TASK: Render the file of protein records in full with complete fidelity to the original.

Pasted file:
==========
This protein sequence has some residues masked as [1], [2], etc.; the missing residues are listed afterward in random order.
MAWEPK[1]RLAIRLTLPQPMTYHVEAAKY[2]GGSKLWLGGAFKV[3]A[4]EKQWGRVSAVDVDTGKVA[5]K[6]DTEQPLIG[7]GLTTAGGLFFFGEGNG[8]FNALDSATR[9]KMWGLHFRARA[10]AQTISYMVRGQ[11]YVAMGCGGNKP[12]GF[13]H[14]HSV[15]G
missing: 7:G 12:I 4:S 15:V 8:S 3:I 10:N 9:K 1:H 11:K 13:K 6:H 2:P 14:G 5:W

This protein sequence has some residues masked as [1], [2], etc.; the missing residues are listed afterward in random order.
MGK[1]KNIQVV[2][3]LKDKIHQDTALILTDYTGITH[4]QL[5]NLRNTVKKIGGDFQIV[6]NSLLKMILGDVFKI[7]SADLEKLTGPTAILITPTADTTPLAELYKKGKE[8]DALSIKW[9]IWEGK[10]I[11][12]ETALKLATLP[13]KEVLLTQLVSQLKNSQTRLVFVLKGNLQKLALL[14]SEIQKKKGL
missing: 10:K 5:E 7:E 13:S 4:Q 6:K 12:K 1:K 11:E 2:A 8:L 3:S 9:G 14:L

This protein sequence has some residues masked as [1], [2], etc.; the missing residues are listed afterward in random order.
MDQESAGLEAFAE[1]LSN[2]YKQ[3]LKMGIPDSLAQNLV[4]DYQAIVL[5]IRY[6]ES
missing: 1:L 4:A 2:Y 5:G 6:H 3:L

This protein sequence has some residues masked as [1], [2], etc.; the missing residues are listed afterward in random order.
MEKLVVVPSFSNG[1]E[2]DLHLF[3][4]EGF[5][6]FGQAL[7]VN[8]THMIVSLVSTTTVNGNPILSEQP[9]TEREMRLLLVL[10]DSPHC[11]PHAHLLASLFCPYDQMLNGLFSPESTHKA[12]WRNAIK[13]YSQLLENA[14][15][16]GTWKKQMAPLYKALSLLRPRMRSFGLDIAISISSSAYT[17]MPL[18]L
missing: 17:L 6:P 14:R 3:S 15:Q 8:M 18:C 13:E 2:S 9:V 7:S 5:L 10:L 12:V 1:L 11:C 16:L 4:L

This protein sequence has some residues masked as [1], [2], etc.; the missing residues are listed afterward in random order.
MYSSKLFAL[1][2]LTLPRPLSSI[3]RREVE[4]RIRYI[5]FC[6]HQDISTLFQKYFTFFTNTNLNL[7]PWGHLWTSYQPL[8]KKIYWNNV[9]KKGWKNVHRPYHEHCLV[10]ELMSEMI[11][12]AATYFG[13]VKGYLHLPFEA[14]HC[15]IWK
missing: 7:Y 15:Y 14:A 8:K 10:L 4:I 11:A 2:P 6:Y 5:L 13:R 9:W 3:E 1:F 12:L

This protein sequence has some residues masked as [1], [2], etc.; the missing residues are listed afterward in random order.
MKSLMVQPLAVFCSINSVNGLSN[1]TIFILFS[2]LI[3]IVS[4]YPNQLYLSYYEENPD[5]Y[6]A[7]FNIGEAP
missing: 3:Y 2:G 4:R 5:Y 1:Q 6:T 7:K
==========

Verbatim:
This protein sequence has some residues masked as [1], [2], etc.; the missing residues are listed afterward in random order.
MAWEPK[1]RLAIRLTLPQPMTYHVEAAKY[2]GGSKLWLGGAFKV[3]A[4]EKQWGRVSAVDVDTGKVA[5]K[6]DTEQPLIG[7]GLTTAGGLFFFGEGNG[8]FNALDSATR[9]KMWGLHFRARA[10]AQTISYMVRGQ[11]YVAMGCGGNKP[12]GF[13]H[14]HSV[15]G
missing: 7:G 12:I 4:S 15:V 8:S 3:I 10:N 9:K 1:H 11:K 13:K 6:H 2:P 14:G 5:W

This protein sequence has some residues masked as [1], [2], etc.; the missing residues are listed afterward in random order.
MGK[1]KNIQVV[2][3]LKDKIHQDTALILTDYTGITH[4]QL[5]NLRNTVKKIGGDFQIV[6]NSLLKMILGDVFKI[7]SADLEKLTGPTAILITPTADTTPLAELYKKGKE[8]DALSIKW[9]IWEGK[10]I[11][12]ETALKLATLP[13]KEVLLTQLVSQLKNSQTRLVFVLKGNLQKLALL[14]SEIQKKKGL
missing: 10:K 5:E 7:E 13:S 4:Q 6:K 12:K 1:K 11:E 2:A 8:L 3:S 9:G 14:L

This protein sequence has some residues masked as [1], [2], etc.; the missing residues are listed afterward in random order.
MDQESAGLEAFAE[1]LSN[2]YKQ[3]LKMGIPDSLAQNLV[4]DYQAIVL[5]IRY[6]ES
missing: 1:L 4:A 2:Y 5:G 6:H 3:L

This protein sequence has some residues masked as [1], [2], etc.; the missing residues are listed afterward in random order.
MEKLVVVPSFSNG[1]E[2]DLHLF[3][4]EGF[5][6]FGQAL[7]VN[8]THMIVSLVSTTTVNGNPILSEQP[9]TEREMRLLLVL[10]DSPHC[11]PHAHLLASLFCPYDQMLNGLFSPESTHKA[12]WRNAIK[13]YSQLLENA[14][15][16]GTWKKQMAPLYKALSLLRPRMRSFGLDIAISISSSAYT[17]MPL[18]L
missing: 17:L 6:P 14:R 3:S 15:Q 8:M 18:C 13:E 2:S 9:V 7:S 5:L 10:L 12:V 1:L 11:C 16:L 4:L

This protein sequence has some residues masked as [1], [2], etc.; the missing residues are listed afterward in random order.
MYSSKLFAL[1][2]LTLPRPLSSI[3]RREVE[4]RIRYI[5]FC[6]HQDISTLFQKYFTFFTNTNLNL[7]PWGHLWTSYQPL[8]KKIYWNNV[9]KKGWKNVHRPYHEHCLV[10]ELMSEMI[11][12]AATYFG[13]VKGYLHLPFEA[14]HC[15]IWK
missing: 7:Y 15:Y 14:A 8:K 10:L 4:I 11:A 2:P 6:Y 5:L 13:R 9:W 3:E 1:F 12:L

This protein sequence has some residues masked as [1], [2], etc.; the missing residues are listed afterward in random order.
MKSLMVQPLAVFCSINSVNGLSN[1]TIFILFS[2]LI[3]IVS[4]YPNQLYLSYYEENPD[5]Y[6]A[7]FNIGEAP
missing: 3:Y 2:G 4:R 5:Y 1:Q 6:T 7:K